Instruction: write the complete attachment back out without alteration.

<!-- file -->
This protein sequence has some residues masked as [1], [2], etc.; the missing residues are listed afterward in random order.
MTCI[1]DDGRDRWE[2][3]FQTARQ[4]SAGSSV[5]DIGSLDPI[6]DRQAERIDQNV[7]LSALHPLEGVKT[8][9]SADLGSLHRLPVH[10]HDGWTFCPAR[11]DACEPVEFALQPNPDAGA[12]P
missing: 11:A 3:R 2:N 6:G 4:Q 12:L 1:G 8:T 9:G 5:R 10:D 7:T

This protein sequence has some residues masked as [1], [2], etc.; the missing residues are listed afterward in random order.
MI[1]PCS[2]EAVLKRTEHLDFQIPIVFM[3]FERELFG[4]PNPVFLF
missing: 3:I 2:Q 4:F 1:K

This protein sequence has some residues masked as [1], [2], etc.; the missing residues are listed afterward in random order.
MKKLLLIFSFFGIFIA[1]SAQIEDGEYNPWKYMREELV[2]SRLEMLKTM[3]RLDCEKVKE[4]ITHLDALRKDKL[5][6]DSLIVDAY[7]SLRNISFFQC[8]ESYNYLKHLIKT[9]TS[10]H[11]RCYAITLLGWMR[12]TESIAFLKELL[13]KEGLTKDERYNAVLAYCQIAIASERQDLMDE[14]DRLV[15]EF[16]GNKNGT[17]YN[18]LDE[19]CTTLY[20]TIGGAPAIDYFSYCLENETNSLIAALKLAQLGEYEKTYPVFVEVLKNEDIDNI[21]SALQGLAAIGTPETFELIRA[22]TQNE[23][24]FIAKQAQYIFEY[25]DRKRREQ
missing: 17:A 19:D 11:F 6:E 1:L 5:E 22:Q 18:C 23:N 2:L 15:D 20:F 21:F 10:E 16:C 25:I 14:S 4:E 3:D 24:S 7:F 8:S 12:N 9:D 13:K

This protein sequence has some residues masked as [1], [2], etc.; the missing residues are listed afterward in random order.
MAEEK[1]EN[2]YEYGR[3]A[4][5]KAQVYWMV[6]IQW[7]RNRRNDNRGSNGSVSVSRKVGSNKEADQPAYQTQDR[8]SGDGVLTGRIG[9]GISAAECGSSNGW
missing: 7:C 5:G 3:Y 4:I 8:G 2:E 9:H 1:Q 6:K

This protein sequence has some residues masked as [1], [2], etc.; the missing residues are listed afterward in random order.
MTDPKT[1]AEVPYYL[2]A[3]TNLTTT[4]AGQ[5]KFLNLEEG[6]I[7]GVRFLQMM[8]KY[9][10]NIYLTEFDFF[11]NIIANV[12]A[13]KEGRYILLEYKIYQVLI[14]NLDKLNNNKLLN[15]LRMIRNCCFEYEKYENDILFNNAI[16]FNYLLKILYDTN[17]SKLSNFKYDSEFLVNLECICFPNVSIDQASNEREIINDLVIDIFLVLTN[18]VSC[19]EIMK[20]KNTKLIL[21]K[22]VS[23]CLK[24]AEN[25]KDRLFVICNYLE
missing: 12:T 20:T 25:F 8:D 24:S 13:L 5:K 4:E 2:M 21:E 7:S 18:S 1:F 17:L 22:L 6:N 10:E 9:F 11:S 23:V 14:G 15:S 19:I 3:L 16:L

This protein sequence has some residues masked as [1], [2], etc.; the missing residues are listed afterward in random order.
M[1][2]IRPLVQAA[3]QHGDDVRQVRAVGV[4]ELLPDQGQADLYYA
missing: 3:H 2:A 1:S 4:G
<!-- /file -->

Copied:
This protein sequence has some residues masked as [1], [2], etc.; the missing residues are listed afterward in random order.
MTCI[1]DDGRDRWE[2][3]FQTARQ[4]SAGSSV[5]DIGSLDPI[6]DRQAERIDQNV[7]LSALHPLEGVKT[8][9]SADLGSLHRLPVH[10]HDGWTFCPAR[11]DACEPVEFALQPNPDAGA[12]P
missing: 11:A 3:R 2:N 6:G 4:Q 12:L 1:G 8:T 9:G 5:R 10:D 7:T

This protein sequence has some residues masked as [1], [2], etc.; the missing residues are listed afterward in random order.
MI[1]PCS[2]EAVLKRTEHLDFQIPIVFM[3]FERELFG[4]PNPVFLF
missing: 3:I 2:Q 4:F 1:K

This protein sequence has some residues masked as [1], [2], etc.; the missing residues are listed afterward in random order.
MKKLLLIFSFFGIFIA[1]SAQIEDGEYNPWKYMREELV[2]SRLEMLKTM[3]RLDCEKVKE[4]ITHLDALRKDKL[5][6]DSLIVDAY[7]SLRNISFFQC[8]ESYNYLKHLIKT[9]TS[10]H[11]RCYAITLLGWMR[12]TESIAFLKELL[13]KEGLTKDERYNAVLAYCQIAIASERQDLMDE[14]DRLV[15]EF[16]GNKNGT[17]YN[18]LDE[19]CTTLY[20]TIGGAPAIDYFSYCLENETNSLIAALKLAQLGEYEKTYPVFVEVLKNEDIDNI[21]SALQGLAAIGTPETFELIRA[22]TQNE[23][24]FIAKQAQYIFEY[25]DRKRREQ
missing: 17:A 19:D 11:F 6:E 1:L 5:E 22:Q 18:C 23:N 2:L 15:D 20:F 21:F 10:E 16:C 25:I 14:S 4:E 3:D 24:S 7:F 8:S 12:N 9:D 13:K

This protein sequence has some residues masked as [1], [2], etc.; the missing residues are listed afterward in random order.
MAEEK[1]EN[2]YEYGR[3]A[4][5]KAQVYWMV[6]IQW[7]RNRRNDNRGSNGSVSVSRKVGSNKEADQPAYQTQDR[8]SGDGVLTGRIG[9]GISAAECGSSNGW
missing: 7:C 5:G 3:Y 4:I 8:G 2:E 9:H 1:Q 6:K

This protein sequence has some residues masked as [1], [2], etc.; the missing residues are listed afterward in random order.
MTDPKT[1]AEVPYYL[2]A[3]TNLTTT[4]AGQ[5]KFLNLEEG[6]I[7]GVRFLQMM[8]KY[9][10]NIYLTEFDFF[11]NIIANV[12]A[13]KEGRYILLEYKIYQVLI[14]NLDKLNNNKLLN[15]LRMIRNCCFEYEKYENDILFNNAI[16]FNYLLKILYDTN[17]SKLSNFKYDSEFLVNLECICFPNVSIDQASNEREIINDLVIDIFLVLTN[18]VSC[19]EIMK[20]KNTKLIL[21]K[22]VS[23]CLK[24]AEN[25]KDRLFVICNYLE
missing: 12:T 20:T 25:F 8:D 24:S 13:L 5:K 4:E 2:M 21:E 7:S 18:S 1:F 17:L 22:L 6:N 10:E 9:F 11:S 23:V 14:G 15:S 19:I 3:L 16:L

This protein sequence has some residues masked as [1], [2], etc.; the missing residues are listed afterward in random order.
M[1][2]IRPLVQAA[3]QHGDDVRQVRAVGV[4]ELLPDQGQADLYYA
missing: 3:H 2:A 1:S 4:G